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Sep 04, 2003 (United Press International via COMTEX) -- DRINKING HABITS LINKED TO BELLY FAT, HEART DISEASE
The way you drink alcohol can influence your risk of heart disease. University of Buffalo researchers found when men and women drink heavily -- even if infrequently -- it increases their accumulation of abdominal fat, a body characteristic shown to be an important risk factor for cardiovascular diseases. The men and women in the study who engaged in binge drinking grew more abdominal fat than people who consumed the same amount over time but drank more moderately each session. Wine drinkers showed the lowest abdominal fat accumulation, while liquor drinkers had the highest. Contrary to popular wisdom, beer did not accelerate belly fat accumulation. Also, study subjects who had consumed alcohol within the past 30 days had lower abdominal fat than both men and women abstainers. "The primary message is that binge drinking is an unhealthy way of consuming alcohol," said Joan Dorn, the lead author of the study. "These results do not suggest that persons with abdominal fat should start drinking," she added.
SURVEY FINDS NEW FATHERS OBSESS, TOO
If you are a new father suffering from obsessive worries over your baby's well-being or thoughts of harming your baby, you are not alone. New fathers as well as new mothers can have distressing thoughts -- called obsessional, because they are not acted on -- according to a new Mayo Clinic study. "Everyone occasionally has thoughts that are contradictory to their moral or ethical beliefs," researchers said. In a survey, 300 child-bearing women and their partners were asked to report thoughts such as: "My baby is going to die from SIDS (sudden infant death syndrome)" or "What if I drown my baby while bathing her?" Of those who responded, 69 percent of mothers and 58 percent of fathers reported having these types of thoughts. The finding counters previous thinking that such responses are an exclusively female problem brought on by hormonal fluctuations after childbirth.
SEIZURE PRONE? TELL YOUR DENTIST
About 3 percent of Americans will suffer an epileptic seizure at some point during their lives. A recent article in General Dentistry cautions people who already know they suffer from epilepsy to tell their dentist about their condition. Dentists not only should be prepared for a seizure that might occur during a tooth cleaning, but they also should be alerted to any anti-seizure medications that could conflict with anesthetics and other medications associated with more complicated dental procedures. "It's extremely important for patients to give their dentist a thorough history of their seizures and lists of medications, as well as their medication levels and blood test results, if necessary," said Dr. Eric T. Stoopler, the article's author. He added that drugs commonly used in dentistry could induce seizure activity in epileptics.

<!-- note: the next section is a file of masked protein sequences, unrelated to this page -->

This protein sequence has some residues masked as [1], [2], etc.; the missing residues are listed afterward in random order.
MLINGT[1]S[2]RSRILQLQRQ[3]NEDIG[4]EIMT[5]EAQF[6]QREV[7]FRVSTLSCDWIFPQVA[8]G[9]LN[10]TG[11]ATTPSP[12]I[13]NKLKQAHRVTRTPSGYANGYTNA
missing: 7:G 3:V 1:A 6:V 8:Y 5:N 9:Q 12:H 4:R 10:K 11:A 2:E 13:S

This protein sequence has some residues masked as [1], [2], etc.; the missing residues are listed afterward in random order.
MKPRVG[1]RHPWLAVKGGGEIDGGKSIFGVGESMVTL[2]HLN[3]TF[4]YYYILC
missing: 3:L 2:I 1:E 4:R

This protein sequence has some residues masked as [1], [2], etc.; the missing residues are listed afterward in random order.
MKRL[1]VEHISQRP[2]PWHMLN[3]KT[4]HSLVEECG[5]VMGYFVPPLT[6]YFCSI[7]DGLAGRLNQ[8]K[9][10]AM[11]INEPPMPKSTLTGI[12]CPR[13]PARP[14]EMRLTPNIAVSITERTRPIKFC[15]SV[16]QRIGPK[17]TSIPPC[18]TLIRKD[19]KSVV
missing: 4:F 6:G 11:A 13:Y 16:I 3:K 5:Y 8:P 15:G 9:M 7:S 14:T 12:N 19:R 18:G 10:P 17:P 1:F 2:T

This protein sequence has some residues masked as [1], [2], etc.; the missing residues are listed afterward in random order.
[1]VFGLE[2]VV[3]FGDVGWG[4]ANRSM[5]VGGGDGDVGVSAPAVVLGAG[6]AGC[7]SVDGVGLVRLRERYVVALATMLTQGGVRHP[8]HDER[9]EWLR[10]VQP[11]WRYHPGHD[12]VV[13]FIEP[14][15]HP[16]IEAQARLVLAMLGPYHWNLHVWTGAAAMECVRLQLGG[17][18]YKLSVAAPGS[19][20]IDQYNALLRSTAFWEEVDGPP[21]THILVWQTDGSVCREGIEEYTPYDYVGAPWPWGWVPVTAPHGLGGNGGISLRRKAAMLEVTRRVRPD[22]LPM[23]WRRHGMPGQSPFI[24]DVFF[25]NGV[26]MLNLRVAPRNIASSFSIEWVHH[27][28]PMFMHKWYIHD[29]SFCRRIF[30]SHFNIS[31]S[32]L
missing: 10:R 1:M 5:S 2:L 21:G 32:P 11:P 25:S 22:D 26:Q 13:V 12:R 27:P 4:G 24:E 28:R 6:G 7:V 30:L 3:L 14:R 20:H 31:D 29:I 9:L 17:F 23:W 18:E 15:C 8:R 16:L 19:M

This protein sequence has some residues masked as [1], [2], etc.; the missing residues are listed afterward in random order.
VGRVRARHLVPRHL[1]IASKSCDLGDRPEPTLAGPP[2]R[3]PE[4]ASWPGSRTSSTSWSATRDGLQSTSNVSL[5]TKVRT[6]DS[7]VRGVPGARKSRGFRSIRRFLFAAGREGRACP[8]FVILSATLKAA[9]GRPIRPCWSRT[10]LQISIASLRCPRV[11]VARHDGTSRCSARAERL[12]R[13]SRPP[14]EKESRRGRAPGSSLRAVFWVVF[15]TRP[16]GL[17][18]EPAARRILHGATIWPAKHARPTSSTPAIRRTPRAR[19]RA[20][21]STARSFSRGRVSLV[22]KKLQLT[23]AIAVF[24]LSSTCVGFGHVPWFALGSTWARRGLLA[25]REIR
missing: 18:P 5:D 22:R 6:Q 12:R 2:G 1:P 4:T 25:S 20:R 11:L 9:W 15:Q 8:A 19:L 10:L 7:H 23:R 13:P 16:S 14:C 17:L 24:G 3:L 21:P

PHONE SUPPORT HELPS SENIORS WITH HIV/AIDS
A new study finds counseling via telephone can help older Americans suffering from depression related to serious illness. More than 90,000 people in the United States are over the age of 50 at the time they are diagnosed with AIDS and at least 25 percent of them suffer from depression. Researchers at Ohio University found those involved in a 12-session phone support program reported greater reductions in stress and suicidal thoughts and an increase in coping skills compared to a control group. Because older people suffering from HIV/AIDS may not be able to get out easily, the phone support offers a good alternative to on-site support groups. "Many of our participants noted that they don't have to dress up, drive in and try to present a good image when everything is not well," researchers said. "The telephone is financially and psychologically easier."
(Editors: For more information on ABDOMINAL FAT, contact Lois Baker at 716-645-5000, ext. 1417 or firstname.lastname@example.org. For OBSESSIVE FATHERS, Shelly Plutowski at 507-284-5005 or email@example.com. For DENTIST, Susan Urbanczyk at 312-440-4308 or firstname.lastname@example.org. For AIDS SUPPORT, Andrea Gibson at 740-597-2166 or email@example.com)
Copyright 2003 by United Press International.